Leadership for resolution: What does the group (players, staff, volunteers and supporters) need? How can they be motivated?
Group members need to stay connected, be open to dialogue and self expression to process challenges and maintain a cohesive focus on the task. This process includes working with and including diverse perspectives and styles for teams to agree on a way of being and doing. The best way to get through this phase as a cohesive unit is to address behaviours that support and don’t support the group's growth towards resolution and performance in open dialogue.
Former national team coach and front rower Gary Dukelow says: “Constant and open communication should be the norm. Players must feel that they can express themselves and their unique characteristics off and on the field. Coaches are a key element in this process.”
Coaches and leaders cannot do the work for the group if high-performance is desired. They must facilitate a process allowing group members to form their own conclusions and actions based on the boundaries set by the culture. This takes time on the front end but will develop a more cohesive and self-sustaining culture in the long term.
A common challenge in this phase is the desire to continue leading from an authoritarian place as is needed in the Beginning. A coach and a leader cannot do the work for the group. They must to exactly what the role inherently requires – they must coach. Leaders must facilitate a process where groups members can form their own outcomes based on the boundaries set by the culture. The best way to get through this phase as a cohesive unit is to address behaviours that both support and don’t support the group's growth toward resolution and performance.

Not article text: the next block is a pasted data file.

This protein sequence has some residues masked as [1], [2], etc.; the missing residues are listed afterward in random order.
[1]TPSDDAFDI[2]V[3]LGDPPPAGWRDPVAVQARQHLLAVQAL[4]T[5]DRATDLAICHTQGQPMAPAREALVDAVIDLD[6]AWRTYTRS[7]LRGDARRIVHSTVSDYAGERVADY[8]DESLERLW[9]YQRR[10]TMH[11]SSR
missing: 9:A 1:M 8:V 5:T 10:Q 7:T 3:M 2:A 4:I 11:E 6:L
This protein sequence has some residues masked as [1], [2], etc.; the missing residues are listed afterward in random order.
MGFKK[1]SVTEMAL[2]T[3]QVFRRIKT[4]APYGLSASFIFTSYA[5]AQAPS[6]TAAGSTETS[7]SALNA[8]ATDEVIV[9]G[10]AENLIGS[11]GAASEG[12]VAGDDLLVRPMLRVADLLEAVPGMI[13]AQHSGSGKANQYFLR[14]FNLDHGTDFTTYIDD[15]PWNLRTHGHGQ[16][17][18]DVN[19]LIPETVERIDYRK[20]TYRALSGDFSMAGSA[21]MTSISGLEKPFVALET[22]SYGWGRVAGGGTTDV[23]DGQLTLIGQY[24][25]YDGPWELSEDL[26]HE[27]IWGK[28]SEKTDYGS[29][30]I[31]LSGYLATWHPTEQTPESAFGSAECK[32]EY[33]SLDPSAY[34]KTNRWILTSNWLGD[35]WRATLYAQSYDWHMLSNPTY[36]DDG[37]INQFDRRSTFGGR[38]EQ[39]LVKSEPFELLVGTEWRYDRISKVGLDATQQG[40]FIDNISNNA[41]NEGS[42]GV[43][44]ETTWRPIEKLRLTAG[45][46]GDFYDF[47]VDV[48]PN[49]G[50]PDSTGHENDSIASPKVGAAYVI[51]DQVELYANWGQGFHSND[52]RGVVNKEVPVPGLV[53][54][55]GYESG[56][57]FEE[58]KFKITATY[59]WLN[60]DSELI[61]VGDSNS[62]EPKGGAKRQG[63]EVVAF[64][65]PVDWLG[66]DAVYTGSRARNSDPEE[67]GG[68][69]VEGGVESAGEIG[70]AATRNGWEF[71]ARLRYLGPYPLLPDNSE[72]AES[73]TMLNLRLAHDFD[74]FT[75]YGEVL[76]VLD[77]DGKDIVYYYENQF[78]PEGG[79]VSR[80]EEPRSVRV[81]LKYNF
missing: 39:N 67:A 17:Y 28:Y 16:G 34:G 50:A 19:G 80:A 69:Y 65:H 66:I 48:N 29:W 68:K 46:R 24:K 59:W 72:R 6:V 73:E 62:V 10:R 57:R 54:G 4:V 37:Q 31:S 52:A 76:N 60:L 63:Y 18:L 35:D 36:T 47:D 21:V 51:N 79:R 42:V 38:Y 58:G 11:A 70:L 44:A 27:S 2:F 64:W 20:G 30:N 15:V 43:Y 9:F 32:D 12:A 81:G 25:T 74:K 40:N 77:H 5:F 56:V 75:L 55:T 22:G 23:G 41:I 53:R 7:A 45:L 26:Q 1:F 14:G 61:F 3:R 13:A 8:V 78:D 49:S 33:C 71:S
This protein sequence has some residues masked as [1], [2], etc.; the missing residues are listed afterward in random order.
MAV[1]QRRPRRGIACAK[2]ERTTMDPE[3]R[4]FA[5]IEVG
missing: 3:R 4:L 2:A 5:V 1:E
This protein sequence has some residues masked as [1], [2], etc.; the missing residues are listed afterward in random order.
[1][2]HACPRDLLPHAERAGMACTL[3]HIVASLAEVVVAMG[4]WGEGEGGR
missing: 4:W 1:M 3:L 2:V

Watch for: members who don’t take responsibility; conversations involving blame; cliques that might be forming; and any conversations that happen behind people’s backs. These are all indicators of false harmony and cycling back to the challenge/conflict phase.
How can leadership styles be adapted to meet the group's needs in pursuit of performance?
Keep a pulse on the group and encourage them to work toward resolution as a unit. Lead with energy and enthusiasm and be supportive as group members navigate their struggles.
Encourage acceptance and integration of unique strengths and perspectives. Watch for behaviour that counters this. Continue to coach, guiding the culture and holding space for group development. Resist doing the work for the group, so they can come to their own conclusions. Be the leader that says, “How are you? What is going on? This is what we are setting out to do. Where do we need support and guidance?”
Acknowledge the human process and what is going on and what is to come in each stage. This will help people to emotionally cope with what is going on and prepare for what is to come, allowing for better production and overall on-field performance.
Next Week: The Performance Phase (oh yeah!)
Team Dynamics & Stages of Group Development:
Source: Dimock, H. G., & Kass, R. (2007). How to observe your group. (4th ed.). Concord, ON: Captus Press.